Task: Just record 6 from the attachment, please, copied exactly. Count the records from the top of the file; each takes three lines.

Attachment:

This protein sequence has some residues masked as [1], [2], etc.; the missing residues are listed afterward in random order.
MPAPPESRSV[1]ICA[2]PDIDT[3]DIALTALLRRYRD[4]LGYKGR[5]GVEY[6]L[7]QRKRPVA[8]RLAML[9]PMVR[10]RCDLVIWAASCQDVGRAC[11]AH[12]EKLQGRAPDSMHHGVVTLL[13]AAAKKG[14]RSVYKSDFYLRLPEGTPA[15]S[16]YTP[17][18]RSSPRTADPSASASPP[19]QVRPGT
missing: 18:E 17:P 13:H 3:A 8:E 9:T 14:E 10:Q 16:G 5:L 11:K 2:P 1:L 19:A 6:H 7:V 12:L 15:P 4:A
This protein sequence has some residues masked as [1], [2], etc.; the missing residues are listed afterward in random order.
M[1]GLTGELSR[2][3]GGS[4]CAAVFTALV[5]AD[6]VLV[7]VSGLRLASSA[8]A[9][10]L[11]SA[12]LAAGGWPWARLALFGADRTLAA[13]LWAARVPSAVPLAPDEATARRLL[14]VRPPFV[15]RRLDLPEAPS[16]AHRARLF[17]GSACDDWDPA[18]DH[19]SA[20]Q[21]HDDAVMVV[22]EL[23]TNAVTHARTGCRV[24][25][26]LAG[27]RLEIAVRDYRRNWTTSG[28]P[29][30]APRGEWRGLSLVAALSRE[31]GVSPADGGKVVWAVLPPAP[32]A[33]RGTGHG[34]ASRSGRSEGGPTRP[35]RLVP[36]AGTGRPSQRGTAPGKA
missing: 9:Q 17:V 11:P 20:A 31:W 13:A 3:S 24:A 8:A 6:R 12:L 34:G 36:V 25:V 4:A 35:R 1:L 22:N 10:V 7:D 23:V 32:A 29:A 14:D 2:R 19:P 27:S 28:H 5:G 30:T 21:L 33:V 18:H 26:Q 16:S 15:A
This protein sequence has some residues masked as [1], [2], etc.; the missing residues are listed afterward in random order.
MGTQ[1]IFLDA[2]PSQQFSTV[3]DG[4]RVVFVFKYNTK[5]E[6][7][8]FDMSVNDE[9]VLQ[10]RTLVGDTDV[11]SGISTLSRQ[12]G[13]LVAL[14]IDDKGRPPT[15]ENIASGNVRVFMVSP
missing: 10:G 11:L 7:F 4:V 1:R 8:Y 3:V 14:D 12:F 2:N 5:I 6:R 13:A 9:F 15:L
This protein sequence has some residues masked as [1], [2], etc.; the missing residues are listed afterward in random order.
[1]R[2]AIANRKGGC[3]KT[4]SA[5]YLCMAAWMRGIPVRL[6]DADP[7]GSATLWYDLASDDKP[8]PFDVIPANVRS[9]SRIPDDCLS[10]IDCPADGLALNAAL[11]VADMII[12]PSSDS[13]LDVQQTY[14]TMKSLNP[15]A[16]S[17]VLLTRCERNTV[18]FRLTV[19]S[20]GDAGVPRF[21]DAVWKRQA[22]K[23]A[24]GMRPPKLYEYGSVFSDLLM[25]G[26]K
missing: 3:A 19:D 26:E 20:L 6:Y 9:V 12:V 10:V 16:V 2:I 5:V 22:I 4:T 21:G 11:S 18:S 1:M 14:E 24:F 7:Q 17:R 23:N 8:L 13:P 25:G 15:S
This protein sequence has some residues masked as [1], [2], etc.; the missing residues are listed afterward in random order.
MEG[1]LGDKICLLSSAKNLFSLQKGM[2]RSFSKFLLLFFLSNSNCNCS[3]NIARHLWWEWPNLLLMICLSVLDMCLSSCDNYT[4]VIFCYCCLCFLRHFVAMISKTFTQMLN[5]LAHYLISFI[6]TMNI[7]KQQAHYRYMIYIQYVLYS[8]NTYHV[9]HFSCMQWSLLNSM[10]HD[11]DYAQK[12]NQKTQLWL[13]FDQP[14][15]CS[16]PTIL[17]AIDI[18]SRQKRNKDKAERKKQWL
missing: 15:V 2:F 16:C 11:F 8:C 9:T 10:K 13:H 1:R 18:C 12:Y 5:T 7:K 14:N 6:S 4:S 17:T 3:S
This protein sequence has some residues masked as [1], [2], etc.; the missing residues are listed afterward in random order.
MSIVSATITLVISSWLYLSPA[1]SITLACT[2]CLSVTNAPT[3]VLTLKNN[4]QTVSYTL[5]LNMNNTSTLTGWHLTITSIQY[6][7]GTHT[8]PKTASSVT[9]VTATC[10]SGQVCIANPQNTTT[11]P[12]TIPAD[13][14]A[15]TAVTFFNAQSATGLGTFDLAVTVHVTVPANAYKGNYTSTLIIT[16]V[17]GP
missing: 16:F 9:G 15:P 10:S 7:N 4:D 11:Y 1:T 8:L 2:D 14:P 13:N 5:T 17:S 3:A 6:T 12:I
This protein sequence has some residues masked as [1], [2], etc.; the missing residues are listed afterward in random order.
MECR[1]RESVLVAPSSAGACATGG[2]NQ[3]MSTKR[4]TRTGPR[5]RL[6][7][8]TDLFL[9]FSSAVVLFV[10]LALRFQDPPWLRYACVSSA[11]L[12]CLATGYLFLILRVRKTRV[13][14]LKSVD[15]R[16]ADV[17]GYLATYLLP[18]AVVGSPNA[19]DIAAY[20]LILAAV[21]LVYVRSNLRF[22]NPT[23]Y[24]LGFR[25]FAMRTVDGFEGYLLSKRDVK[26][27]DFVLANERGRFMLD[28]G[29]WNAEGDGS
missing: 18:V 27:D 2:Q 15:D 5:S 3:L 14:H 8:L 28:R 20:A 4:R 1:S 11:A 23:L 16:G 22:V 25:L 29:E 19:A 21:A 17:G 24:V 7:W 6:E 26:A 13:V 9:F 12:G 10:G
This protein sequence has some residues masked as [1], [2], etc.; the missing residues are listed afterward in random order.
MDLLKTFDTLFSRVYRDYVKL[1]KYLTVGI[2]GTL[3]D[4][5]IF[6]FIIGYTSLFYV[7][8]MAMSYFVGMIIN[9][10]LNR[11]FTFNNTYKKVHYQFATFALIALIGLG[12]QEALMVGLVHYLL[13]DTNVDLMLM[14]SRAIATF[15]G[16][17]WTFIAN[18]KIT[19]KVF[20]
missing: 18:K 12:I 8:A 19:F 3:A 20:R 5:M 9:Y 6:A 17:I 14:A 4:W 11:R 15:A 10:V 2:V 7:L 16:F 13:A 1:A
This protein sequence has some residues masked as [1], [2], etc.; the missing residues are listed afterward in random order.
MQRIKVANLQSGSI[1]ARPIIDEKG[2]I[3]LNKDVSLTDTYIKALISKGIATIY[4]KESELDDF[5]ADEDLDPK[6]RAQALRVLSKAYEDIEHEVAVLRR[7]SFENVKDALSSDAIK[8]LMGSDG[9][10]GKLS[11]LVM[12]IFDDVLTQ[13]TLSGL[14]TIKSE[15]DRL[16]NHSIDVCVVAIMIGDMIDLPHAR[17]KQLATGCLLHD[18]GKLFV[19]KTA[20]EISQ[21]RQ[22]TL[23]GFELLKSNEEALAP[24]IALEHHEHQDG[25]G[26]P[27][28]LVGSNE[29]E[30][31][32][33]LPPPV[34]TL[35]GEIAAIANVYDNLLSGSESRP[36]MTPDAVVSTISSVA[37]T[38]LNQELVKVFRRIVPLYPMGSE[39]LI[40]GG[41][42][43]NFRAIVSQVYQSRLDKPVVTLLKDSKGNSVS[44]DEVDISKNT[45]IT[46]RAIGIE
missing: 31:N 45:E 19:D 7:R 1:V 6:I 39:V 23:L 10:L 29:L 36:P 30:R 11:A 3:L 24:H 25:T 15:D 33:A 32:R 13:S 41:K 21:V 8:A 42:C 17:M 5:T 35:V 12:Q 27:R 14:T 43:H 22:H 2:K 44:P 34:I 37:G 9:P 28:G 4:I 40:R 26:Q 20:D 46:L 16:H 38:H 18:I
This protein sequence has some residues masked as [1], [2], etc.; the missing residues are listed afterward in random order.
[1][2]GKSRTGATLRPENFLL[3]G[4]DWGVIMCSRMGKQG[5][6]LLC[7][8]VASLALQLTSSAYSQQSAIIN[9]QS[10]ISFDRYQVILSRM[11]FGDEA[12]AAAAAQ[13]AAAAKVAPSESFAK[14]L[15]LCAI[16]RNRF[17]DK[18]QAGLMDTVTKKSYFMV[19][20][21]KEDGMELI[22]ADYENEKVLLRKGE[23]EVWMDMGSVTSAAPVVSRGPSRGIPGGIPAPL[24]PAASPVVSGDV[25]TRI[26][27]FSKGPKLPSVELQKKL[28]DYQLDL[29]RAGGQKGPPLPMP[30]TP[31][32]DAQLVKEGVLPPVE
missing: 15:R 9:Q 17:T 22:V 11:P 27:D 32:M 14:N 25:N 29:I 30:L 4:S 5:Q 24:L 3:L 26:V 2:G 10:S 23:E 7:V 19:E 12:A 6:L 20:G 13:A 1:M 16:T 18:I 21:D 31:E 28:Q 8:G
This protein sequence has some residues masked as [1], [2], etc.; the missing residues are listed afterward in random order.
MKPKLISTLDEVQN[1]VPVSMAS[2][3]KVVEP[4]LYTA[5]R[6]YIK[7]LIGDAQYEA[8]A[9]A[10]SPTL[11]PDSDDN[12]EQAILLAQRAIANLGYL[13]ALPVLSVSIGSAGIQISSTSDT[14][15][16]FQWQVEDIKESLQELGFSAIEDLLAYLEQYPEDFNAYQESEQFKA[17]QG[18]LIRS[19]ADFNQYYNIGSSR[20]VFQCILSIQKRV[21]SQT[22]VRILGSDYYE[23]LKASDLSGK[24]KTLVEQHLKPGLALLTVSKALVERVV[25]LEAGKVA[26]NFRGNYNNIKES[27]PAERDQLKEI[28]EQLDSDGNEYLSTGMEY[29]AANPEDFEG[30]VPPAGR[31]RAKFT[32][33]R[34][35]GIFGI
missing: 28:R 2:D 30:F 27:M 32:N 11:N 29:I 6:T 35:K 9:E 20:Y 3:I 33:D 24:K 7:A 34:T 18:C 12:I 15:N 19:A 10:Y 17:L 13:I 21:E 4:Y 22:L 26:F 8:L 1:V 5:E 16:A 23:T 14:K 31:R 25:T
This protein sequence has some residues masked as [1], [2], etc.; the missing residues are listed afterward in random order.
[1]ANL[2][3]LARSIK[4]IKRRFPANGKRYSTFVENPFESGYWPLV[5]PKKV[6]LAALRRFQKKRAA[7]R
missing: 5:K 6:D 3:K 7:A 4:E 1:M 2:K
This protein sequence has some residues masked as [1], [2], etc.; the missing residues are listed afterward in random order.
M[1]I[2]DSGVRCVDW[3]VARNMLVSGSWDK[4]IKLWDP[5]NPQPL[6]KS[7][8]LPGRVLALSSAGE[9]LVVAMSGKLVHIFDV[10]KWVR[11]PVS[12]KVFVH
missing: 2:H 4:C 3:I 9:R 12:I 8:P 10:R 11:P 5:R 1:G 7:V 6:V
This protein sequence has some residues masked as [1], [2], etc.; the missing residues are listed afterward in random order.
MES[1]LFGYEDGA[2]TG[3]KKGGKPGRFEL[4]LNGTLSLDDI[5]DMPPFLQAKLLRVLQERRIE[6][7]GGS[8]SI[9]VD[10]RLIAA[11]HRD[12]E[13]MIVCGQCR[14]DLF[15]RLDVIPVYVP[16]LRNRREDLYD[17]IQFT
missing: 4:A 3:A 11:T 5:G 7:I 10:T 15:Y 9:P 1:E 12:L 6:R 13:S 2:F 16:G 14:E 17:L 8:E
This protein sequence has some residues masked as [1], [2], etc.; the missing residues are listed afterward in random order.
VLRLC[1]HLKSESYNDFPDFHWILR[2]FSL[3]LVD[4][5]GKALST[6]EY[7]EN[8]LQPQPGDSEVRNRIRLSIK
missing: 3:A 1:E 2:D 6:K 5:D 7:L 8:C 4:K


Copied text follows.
This protein sequence has some residues masked as [1], [2], etc.; the missing residues are listed afterward in random order.
MSIVSATITLVISSWLYLSPA[1]SITLACT[2]CLSVTNAPT[3]VLTLKNN[4]QTVSYTL[5]LNMNNTSTLTGWHLTITSIQY[6][7]GTHT[8]PKTASSVT[9]VTATC[10]SGQVCIANPQNTTT[11]P[12]TIPAD[13][14]A[15]TAVTFFNAQSATGLGTFDLAVTVHVTVPANAYKGNYTSTLIIT[16]V[17]GP
missing: 16:F 9:G 15:P 10:S 7:N 4:D 11:Y 1:T 8:L 2:D 14:P 13:N 5:T 17:S 3:A 6:T 12:I